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More on Attachment

A couple of good comments yesterday on "No Attachment to Dust," which was quoting a short story from the book Zen Flesh, Zen Bones.

Christopher Lovejoy commented on the line, "Poverty is your treasure. Never exchange it for an easy life." He asked -

I ask you with sincerity: in your travels, have you ever had a glimpse of poverty as a condition to be treasured, either for yourself or for others?

If so, what were your impressions? Could such a condition be lived on a permanent basis? Or do you believe such a condition is best experienced as temporary?

Great questions and good critical thinking. A few points.

Steadiness

There's times to sprint -- indeed -- but many times not to sprint. It's important to be self-aware of when there isn't any real pressure, and if you're running at like 60% effectiveness, it can be very worthwhile to rest, recharge, and invest in your health at the expense of some short-term mid-effectiveness production.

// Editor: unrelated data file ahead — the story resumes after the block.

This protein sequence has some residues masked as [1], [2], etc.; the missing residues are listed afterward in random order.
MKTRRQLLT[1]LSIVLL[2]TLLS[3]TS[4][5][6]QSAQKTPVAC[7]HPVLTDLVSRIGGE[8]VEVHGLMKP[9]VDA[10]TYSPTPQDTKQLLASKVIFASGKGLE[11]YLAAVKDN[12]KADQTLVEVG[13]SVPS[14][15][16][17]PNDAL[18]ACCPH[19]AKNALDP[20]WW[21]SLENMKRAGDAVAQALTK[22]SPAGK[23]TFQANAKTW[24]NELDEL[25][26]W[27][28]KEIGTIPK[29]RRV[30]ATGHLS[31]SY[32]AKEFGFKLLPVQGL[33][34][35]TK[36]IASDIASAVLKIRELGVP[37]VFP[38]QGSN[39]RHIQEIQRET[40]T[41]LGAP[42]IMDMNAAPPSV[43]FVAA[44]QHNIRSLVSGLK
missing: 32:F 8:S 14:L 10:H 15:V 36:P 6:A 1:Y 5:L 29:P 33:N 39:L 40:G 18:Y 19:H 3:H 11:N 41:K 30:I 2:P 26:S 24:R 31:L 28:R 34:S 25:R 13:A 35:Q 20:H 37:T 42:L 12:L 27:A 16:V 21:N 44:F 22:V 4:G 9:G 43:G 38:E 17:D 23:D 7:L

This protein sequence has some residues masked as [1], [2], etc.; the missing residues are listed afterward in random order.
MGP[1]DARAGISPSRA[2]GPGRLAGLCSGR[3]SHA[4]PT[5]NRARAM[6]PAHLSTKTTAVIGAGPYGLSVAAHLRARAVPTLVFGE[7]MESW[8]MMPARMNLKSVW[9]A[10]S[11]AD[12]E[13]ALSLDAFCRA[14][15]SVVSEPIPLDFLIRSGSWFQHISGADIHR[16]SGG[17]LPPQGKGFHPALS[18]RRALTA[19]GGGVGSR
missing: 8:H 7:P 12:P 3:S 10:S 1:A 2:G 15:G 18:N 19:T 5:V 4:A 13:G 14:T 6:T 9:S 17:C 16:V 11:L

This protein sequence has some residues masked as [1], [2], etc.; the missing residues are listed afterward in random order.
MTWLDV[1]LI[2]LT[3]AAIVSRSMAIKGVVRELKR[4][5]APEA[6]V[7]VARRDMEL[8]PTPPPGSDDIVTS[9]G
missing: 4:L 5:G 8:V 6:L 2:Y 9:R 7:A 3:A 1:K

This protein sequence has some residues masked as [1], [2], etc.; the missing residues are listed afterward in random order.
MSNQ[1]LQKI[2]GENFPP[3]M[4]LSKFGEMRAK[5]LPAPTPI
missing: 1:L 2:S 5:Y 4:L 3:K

As the last Great Unifier of Japan in the Sengoku Era, Tokugawa Ieyasu, put it --

"Life is like unto a long journey with a heavy burden. Let thy step be slow and steady, that thou stumble not. Persuade thyself that imperfection and inconvenience are the lot of natural mortals, and there will be no room for discontent, neither for despair. When ambitious desires arise in thy heart, recall the days of extremity thou hast passed through. Forbearance is the root of all quietness and assurance forever. Look upon the wrath of thy enemy. If thou only knowest what it is to conquer, and knowest not what it is to be defeated; woe unto thee, it will fare ill with thee. Find fault with thyself rather than with others."

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